April 10, 2015

The most widely misunderstood story in the Bible

by Lyndon Unger

If a person were to ask you what the most widely misunderstood story was in the Bible, what would you say?

The night meeting of Jesus and Nicodemus in John 3?

The creation story of Genesis 1?

The entire book of Revelation?

There’s definitely shortage of competitors when it comes to “commonly misunderstood texts of scripture”, right?

That being what it is, I’d suggest that the most widely known is probably the story of David and Goliath, and that story is always misunderstood…hence the title.

Usually, the story is generally taken as some sort of underdog tale meant to encourage people to tackle impossible odds, or something along those lines.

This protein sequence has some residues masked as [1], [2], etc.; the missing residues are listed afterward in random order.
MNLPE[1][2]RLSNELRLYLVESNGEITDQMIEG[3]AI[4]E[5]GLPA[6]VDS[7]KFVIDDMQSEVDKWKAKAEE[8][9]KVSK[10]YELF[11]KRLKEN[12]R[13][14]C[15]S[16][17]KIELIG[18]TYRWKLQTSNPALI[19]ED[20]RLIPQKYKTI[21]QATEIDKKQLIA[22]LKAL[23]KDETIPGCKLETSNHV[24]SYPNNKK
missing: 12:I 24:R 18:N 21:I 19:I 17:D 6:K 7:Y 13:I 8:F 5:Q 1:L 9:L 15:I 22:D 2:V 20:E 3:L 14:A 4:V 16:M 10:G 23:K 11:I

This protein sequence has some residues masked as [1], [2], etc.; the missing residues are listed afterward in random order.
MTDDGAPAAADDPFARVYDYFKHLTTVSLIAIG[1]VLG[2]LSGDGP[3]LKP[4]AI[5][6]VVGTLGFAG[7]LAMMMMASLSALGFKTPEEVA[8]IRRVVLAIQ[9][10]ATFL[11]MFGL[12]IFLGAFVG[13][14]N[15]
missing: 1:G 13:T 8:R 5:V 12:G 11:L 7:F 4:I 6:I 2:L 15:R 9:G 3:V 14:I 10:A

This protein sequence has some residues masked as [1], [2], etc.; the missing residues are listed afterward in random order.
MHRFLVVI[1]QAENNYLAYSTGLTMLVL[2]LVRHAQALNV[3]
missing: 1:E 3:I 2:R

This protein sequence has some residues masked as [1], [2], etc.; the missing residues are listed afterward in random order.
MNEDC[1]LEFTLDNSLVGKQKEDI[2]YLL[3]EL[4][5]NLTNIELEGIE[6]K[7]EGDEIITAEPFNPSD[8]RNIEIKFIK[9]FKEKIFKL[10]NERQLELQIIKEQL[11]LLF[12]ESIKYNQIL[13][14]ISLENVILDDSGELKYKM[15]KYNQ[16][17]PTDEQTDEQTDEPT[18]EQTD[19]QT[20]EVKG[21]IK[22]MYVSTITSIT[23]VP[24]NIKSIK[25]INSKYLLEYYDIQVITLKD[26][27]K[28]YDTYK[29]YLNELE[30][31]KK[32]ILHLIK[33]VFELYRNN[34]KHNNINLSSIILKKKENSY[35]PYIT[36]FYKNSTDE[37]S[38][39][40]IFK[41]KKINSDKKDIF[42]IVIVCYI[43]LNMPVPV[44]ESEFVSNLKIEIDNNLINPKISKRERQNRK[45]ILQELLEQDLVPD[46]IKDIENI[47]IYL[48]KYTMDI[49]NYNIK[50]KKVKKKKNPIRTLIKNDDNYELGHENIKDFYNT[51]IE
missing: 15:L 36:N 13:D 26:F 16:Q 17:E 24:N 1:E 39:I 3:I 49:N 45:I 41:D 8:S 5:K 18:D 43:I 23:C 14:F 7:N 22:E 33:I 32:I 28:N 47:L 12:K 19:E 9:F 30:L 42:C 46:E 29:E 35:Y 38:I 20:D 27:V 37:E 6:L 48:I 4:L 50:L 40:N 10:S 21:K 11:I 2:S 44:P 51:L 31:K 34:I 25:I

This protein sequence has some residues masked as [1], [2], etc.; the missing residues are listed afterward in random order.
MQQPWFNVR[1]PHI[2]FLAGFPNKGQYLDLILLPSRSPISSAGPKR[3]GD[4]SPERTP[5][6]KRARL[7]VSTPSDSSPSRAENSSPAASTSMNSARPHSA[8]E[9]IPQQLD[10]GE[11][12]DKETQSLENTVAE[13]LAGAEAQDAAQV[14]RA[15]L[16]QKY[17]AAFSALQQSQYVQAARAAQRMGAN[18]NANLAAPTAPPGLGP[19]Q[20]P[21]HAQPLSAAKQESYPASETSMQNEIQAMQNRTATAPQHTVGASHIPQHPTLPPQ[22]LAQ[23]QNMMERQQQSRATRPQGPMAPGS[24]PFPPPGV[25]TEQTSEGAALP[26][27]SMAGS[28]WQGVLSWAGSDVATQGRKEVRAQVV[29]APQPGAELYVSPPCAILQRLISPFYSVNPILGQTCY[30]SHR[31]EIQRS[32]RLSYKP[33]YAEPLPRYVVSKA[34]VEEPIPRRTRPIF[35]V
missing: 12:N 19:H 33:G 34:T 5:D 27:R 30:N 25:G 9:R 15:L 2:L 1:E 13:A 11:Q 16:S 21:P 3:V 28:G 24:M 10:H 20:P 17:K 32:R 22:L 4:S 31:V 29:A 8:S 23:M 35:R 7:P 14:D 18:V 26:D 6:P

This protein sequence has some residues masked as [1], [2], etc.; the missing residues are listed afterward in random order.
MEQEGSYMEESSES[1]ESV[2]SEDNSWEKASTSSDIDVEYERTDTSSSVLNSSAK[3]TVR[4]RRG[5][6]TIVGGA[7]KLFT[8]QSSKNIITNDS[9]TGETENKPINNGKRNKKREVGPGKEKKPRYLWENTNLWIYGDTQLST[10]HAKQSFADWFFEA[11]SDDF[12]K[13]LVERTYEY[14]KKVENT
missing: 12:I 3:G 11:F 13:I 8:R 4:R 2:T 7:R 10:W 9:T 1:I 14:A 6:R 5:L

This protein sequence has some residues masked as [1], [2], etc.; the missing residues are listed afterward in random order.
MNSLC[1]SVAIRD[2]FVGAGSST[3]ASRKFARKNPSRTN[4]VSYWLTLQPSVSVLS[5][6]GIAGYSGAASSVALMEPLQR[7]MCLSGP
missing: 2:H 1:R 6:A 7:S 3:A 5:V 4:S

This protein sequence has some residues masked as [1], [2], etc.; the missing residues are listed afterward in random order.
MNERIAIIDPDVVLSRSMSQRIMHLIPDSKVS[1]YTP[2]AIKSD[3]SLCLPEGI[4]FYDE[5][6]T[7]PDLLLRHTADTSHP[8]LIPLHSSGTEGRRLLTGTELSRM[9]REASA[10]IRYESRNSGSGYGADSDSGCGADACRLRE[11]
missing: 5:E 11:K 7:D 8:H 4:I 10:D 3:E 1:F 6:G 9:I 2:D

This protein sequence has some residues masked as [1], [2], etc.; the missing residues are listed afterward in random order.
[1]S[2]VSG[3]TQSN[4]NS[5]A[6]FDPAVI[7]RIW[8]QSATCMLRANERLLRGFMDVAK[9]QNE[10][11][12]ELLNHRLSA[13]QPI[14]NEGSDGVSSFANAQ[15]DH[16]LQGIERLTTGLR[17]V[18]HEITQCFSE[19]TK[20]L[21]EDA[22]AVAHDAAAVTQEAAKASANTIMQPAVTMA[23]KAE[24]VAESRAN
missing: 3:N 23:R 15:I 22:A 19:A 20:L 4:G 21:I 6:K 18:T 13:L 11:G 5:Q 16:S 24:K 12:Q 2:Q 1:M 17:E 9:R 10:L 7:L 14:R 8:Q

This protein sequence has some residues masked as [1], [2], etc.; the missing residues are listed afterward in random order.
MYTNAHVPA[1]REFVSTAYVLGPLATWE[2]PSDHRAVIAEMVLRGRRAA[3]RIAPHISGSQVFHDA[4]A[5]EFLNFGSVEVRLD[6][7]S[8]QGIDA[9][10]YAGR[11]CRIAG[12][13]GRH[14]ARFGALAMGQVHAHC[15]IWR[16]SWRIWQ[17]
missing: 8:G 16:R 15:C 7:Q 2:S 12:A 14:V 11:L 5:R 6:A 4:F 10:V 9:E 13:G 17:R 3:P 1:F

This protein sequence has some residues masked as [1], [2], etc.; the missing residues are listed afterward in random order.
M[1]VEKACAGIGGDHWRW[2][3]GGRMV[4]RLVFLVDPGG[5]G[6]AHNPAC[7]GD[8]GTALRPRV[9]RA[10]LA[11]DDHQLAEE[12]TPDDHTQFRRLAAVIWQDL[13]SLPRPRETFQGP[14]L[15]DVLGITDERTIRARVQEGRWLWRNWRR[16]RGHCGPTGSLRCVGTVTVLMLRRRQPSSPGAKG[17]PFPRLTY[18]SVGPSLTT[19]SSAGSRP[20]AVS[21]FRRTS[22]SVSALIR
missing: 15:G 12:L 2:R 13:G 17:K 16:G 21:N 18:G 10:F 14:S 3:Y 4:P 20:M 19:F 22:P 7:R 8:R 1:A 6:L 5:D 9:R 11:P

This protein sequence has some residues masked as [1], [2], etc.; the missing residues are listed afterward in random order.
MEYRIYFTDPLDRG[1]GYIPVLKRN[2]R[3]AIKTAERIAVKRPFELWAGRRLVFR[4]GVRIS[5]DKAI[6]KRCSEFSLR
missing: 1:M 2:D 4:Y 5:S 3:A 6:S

Sumo

Sorry. That is not what it’s about.

Part of the confusion about the story is because people assume they know the meaning of the story based on cultural assumptions, but part of that is also from a lack of contextual understanding.  We tend to not pay attention to the inter-relationships of the various narratives in Old Testament historical books, and that regularly comes back to bite us.  Being familiar with most of the Old Testament stories from our childhood, we often think we know Old Testament stories far better than we actually do.

So what’s the contextual understanding that is commonly lacking?

People rightly recognize how amazing it was that David beat Goliath with a sling and a stone, but one of the important background details is the fact that almost everyone in Israel’s army had sticks and stones too.

Wait.  What?

Well, if you look back at 1 Samuel 13:19-22, we read the following: